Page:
Turbine engines produce incredible amounts of power from relatively small packages, by super-efficiently turning jet fuel into heat-energy. As part of this process, components rotate at extremely high rates, sometimes exceeding 60,000 revolutions per minute. A tremendous amount of heat, as much as nine times the boiling point of water, or 900 degrees centigrade, must be handled by lubrication systems and cooling airflow. As long as oil and air flow as designed, the engine screams contentedly and the rotors keep turning. Interrupt the flow of air or oil however, and a turbine won't go. It was ironic that the patient on this flight had a heart with small channels that were blocked; because the number two engine had the same sort of problem. Only the engine's blockage, caused by the repeated super-heating of lubrication oil and the residue left behind by a phenomenon called coking, wasn't starving a muscle of oxygen - it was starving a bearing of oil. As the lower oil line became more and more clogged over time, the amount of oil flowing to the bearing decreased. It was Dennis' bad luck that the instant when the lack of oil flow caused the bearing to overheat and seize - with a tremendous BANG - occurred when they were in the clouds.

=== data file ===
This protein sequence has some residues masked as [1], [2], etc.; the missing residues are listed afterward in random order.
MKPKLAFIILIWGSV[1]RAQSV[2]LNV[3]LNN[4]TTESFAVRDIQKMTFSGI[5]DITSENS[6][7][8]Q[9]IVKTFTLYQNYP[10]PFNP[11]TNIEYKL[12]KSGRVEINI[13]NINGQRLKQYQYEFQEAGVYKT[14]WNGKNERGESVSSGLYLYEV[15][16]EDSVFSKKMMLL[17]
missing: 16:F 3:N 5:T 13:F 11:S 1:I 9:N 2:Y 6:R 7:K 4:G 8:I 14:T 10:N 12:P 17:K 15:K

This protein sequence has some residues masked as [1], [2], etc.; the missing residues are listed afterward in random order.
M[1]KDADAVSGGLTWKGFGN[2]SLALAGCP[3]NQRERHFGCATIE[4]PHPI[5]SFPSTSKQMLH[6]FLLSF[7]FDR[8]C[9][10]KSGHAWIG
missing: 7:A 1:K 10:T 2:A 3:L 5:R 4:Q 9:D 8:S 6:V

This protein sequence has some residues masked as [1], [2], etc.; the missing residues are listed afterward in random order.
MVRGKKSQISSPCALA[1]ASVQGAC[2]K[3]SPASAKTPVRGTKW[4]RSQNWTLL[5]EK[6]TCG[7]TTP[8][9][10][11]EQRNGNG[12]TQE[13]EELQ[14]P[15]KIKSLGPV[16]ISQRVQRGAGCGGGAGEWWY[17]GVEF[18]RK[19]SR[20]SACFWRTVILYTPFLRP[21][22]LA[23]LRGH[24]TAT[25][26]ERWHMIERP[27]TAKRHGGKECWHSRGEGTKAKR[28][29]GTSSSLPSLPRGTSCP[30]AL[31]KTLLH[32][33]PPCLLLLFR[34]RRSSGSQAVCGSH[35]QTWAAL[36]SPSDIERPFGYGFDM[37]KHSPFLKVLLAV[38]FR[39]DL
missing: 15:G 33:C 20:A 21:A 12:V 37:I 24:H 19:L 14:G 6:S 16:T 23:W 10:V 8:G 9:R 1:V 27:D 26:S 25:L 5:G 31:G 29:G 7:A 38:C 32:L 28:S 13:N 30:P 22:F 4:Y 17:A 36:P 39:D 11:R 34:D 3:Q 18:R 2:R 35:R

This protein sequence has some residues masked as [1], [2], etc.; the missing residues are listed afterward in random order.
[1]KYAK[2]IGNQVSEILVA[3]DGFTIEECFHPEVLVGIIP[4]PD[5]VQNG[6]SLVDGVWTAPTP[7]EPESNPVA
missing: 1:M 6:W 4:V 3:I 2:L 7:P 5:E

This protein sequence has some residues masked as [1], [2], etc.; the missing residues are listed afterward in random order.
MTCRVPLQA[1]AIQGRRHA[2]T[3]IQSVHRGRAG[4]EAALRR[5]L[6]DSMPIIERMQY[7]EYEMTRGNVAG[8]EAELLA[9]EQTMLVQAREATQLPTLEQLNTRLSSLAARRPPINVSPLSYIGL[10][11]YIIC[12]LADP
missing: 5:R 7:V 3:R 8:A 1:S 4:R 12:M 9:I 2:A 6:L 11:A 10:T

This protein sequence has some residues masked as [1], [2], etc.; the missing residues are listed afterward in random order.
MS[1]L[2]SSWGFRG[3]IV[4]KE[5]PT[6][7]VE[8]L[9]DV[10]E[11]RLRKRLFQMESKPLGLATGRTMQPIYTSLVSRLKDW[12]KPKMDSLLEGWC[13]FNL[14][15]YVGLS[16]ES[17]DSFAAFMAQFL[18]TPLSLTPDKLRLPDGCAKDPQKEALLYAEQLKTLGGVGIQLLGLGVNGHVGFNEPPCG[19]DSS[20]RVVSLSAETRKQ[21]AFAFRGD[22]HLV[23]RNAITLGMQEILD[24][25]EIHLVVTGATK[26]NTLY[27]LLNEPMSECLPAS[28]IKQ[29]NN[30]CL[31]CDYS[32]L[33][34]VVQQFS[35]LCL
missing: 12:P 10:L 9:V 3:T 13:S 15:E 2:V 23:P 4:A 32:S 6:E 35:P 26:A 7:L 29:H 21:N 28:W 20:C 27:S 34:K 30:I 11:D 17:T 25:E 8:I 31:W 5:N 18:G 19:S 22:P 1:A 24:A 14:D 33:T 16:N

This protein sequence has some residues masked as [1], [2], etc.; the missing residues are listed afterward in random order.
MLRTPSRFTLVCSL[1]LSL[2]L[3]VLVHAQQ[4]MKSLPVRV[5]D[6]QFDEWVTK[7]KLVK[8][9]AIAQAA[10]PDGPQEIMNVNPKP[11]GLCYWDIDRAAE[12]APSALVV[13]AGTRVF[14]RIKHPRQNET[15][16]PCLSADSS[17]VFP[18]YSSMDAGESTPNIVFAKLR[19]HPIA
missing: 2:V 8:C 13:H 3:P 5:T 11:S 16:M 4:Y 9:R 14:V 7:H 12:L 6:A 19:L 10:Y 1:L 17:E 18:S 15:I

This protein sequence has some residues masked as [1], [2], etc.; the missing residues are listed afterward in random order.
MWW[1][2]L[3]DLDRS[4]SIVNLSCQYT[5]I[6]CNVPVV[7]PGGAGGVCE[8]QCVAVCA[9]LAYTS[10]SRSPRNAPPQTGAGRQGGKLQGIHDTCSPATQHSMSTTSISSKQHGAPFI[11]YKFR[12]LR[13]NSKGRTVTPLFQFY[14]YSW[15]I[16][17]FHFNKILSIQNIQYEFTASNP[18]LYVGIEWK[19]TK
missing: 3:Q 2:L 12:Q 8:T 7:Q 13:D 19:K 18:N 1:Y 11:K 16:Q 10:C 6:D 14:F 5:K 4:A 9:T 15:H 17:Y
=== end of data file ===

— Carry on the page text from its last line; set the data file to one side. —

An "occluded" oil line - coking, discovered prior to failure.
A coked bearing... discovered prior to failure.
Photo credit: http://www.bobistheoilguy.com/forums/ubbthreads.php?ubb=showflat&Number=2745290
Photo credit: http://www.bobistheoilguy.com/forums/ubbthreads.php?ubb=showflat&Number=2745290
While Dennis' training had prepared him to deal with an engine failure in visual conditions - when he could see the ground and where he needed to go, at no time had he been trained by his employer to deal with such an emergency while in the clouds. The terms "land as soon as possible" and "land immediately" take on a new flavor when one is in the clouds - and it tastes like copper on the tongue.
This then is the main shortcoming of the training provided to many EMS helicopter pilots flying under instrument flight rules in instrument conditions. Emergency procedures - like losing an engine, or control of the fenestron, or a hydraulic boost system - are covered in class and practiced in a traffic pattern at an airport. This is part of the "VFR" training that all pilots receive.